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Features

  • By Stephanie Alderton, Staff Writer

    There was plenty of running, splashing and roughhousing Saturday at the Ken-Caryl Ranch House pool, but the lifeguard didn’t seem to mind. 

  • The lot behind The Ridge Recreation Center was empty at the start of the day on Aug. 9. By sunset, a new playground had materialized in the space.

    More than 250 volunteers from the Columbine Stake of the Church of Jesus Christ of Latter-day Saints, including about a dozen kids handing out lemonade and water, made quick work of building the playground for the Foothills Park and Recreation District.

    The community effort was the fourth time the church has helped build a playground for the district in one day, said event organizer Kerry Schaper.

  • A motley crew mingled in Bega Park on Saturday as they waited for a firetruck to lead them down Littleton Boulevard. Several fairies took laps on their bicycles, while a couple of cowboys mounted stick horses and moseyed along.

    The Littleton Firefighters Children’s Parade drew a large crowd of pint-size participants Saturday morning. The event, part of Western Welcome Week, was the warm-up act for the Grande Parade later in the day.

    Yet for participants in the kids’ parade, it was the highlight of the day.

  • Colorado Supporting Our Troops, a charity that supports members of the armed forces serving overseas, is literally helping soldiers shine a light on their work.

    The group, which held a fund-raising event at Clement Park on Saturday, recently sent an $800 spotlight to an Army unit serving in Afghanistan. The light, which replaced one destroyed in a mortar attack, is used by trucks on night patrol to search for roadside bombs, said Lainey Hamrick.

    The fund-raiser featured a fitness boot camp and silent auction.

  • The price of a frozen turkey at the neighborhood grocery store doesn't add up for 15-year-old Evan Lim of Littleton.

    It costs Lim, a 4-H participant, about $70 for each of the turkeys he’s raised from chicks and then processed — a giant jump from the supermarket price.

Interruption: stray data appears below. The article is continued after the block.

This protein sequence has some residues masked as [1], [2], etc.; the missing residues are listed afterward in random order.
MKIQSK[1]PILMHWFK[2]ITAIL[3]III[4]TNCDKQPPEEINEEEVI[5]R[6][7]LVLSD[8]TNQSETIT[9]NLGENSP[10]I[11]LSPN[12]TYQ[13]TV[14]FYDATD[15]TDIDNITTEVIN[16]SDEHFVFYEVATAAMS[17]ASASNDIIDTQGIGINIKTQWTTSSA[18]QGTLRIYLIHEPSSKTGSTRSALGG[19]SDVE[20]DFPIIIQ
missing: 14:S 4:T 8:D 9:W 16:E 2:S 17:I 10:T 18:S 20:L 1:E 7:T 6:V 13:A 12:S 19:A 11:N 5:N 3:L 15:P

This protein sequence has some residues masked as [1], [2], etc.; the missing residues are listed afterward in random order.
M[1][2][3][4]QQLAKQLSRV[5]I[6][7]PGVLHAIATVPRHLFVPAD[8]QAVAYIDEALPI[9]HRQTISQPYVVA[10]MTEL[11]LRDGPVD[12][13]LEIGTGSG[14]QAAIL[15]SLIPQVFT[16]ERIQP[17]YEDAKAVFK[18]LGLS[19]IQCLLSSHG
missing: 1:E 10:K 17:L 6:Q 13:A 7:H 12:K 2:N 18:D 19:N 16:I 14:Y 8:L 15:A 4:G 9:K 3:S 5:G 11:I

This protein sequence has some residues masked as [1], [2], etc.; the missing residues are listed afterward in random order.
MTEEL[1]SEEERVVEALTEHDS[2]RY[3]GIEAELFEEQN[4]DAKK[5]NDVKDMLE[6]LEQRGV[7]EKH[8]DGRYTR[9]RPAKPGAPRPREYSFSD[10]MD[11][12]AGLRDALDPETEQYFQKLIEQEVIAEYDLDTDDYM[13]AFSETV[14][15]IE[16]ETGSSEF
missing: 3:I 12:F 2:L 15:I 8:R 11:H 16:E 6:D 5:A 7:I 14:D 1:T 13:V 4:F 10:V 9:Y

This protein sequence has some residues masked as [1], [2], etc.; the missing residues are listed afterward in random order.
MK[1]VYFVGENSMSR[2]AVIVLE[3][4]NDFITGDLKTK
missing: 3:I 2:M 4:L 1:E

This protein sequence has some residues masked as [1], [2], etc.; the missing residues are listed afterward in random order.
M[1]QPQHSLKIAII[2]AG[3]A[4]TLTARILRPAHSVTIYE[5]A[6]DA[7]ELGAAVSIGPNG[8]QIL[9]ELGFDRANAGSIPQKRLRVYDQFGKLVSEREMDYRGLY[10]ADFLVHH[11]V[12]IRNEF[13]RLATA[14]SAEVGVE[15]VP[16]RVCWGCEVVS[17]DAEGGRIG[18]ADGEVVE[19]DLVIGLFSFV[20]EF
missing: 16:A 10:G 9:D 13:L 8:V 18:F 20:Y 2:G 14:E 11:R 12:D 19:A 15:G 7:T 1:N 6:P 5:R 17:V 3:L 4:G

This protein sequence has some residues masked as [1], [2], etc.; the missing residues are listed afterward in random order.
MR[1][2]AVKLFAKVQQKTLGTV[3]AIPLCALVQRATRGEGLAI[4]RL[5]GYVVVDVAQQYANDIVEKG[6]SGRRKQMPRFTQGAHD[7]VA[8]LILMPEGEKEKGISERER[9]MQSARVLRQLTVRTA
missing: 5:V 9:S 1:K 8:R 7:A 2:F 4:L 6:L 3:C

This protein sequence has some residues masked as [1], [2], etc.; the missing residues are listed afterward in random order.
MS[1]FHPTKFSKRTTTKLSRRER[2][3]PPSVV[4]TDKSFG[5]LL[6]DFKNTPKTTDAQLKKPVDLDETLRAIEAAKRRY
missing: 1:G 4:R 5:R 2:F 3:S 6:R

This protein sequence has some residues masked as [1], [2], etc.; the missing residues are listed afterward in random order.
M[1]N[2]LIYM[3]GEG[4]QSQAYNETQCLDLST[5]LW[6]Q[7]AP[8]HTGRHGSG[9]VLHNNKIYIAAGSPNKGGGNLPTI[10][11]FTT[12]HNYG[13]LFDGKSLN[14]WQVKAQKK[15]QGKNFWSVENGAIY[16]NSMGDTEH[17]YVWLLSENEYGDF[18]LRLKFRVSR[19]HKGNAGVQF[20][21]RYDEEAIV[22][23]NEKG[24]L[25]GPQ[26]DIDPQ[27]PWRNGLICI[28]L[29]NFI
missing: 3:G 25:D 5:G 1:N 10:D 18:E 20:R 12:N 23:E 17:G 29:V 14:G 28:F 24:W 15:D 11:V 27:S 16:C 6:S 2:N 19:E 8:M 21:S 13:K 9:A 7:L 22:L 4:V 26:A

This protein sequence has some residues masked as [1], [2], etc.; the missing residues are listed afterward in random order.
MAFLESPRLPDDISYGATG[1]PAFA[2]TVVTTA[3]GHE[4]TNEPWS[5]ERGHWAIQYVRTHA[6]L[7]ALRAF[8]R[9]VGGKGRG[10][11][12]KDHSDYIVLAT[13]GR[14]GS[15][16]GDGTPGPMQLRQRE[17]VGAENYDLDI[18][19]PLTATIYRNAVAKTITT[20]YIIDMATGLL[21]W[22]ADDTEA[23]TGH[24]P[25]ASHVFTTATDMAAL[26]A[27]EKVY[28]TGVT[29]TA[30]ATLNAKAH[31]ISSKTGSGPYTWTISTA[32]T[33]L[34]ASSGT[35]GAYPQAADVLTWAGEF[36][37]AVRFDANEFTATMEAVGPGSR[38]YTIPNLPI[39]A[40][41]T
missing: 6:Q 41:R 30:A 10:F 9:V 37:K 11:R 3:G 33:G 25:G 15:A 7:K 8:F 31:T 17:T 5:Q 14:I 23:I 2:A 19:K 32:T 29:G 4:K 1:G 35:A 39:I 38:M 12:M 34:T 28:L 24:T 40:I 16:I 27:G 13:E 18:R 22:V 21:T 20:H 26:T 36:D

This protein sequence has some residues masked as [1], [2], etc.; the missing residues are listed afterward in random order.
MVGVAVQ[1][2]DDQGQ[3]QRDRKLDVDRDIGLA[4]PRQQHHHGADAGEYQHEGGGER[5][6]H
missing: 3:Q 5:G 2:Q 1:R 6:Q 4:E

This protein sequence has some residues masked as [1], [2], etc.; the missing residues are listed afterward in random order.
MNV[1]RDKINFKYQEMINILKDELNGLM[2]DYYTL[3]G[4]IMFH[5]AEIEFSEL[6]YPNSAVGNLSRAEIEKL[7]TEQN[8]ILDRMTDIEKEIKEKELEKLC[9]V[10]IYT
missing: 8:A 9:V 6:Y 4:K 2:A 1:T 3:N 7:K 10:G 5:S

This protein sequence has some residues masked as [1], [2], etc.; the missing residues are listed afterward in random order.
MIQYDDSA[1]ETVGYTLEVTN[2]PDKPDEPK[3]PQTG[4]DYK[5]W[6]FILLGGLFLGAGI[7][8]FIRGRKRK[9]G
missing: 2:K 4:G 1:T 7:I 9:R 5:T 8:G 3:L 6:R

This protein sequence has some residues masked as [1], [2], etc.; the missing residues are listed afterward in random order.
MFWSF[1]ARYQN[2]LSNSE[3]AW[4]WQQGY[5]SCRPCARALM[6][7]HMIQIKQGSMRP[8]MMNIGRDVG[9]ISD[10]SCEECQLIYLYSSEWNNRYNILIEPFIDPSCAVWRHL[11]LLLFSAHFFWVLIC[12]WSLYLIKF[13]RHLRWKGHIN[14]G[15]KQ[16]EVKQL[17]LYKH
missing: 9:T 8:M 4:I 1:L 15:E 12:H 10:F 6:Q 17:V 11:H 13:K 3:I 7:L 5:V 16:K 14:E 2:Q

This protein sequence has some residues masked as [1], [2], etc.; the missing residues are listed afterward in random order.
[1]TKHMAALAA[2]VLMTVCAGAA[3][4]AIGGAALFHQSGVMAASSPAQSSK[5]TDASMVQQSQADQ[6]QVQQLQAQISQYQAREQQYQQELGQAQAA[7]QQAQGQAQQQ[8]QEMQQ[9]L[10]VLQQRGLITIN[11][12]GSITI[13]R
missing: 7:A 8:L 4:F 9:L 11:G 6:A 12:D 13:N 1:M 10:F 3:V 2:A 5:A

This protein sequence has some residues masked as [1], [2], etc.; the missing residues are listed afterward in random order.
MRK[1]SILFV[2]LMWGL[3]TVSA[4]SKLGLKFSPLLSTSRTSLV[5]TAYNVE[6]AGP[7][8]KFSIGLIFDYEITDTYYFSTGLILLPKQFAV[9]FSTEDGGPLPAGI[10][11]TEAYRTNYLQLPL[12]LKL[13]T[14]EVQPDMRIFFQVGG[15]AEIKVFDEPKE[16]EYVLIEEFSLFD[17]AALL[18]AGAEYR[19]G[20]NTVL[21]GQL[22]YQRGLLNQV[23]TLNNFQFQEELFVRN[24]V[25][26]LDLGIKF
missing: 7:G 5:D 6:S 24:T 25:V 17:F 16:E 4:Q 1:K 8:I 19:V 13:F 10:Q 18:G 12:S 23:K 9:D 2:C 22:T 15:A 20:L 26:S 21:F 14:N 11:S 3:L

“It makes you wonder what they’re feeding them,” Lim said. “It’s really important for my family to know where our food comes from.”

  • The train derailment was fraught with the potential for mayhem, as pizza and Ninja Turtles sailed through the air at Bemis Library.

    But it does help to have a contingent of dedicated hobbyists on hand to pick up the pieces — and snap them back together.

    The library on Saturday hosted the creations of the Denver Lego Users’ Group and the Colorado/Wyoming Lego Users’ Group, whose members had spent hours the night before assembling a massive Lego city, complete with operating trains, a working carousel, Batman and at least a few aliens. 

  • Several a-fungi-anados gathered at Flying J Ranch last Friday morning to learn about mushrooms in the mountain area of Jefferson County.

    “We have between 2,000 and 3,000 mushroom species just in this area,” said Mary Beth Carpenter, a volunteer with the Lookout Mountain Nature Center.

    About a dozen people showed up for “Beyond Pizza: What Everyone Should Know About Mushrooms.” Carpenter led the talk on families of fungus.

  • The mountain air in Morrision last weekend was full of the sounds of polka, the clanking of beer steins and the smell of fresh-made bratwurst.

    Denver’s Biergarten Festival, sponsored by the Colorado chapter of the German American Chamber of Commerce, brought the feel of a Munich Biergarten to the foothills as a way to help celebrate German culture, said chamber President Fred Beisser. The chamber’s goal is to promote business and cultural ties between Colorado and Germany.

  • The sacrifices made by U.S. soldiers on foreign battlefields during World War II and the support from Americans back home are the focus of a new exhibit at the Littleton Museum.

    “Littleton Goes to War: 1941-1945,” a year-long exhibit that opened July 5, not only traces the arc of the global conflict but also shows the major roles that places like Littleton played, said museum director Tim Nimz.

  • Littleton kids got the inside scoop on bubbles recently — by getting inside them.

    Bubble Lady Nancy Winkler brought her "bubble-ology" presentation to Bemis Public Library on July 1, demonstrating how to make unbreakable bubbles, educational bubbles — and how to put a youngster inside a bubble. 

    Winkler uses everything from granny curlers, pasta strainers, fly swatters and coat hangers to create her bubbles, eliciting “oohs and aahs” from the youngsters, who don't always manage to stay seated during the performance.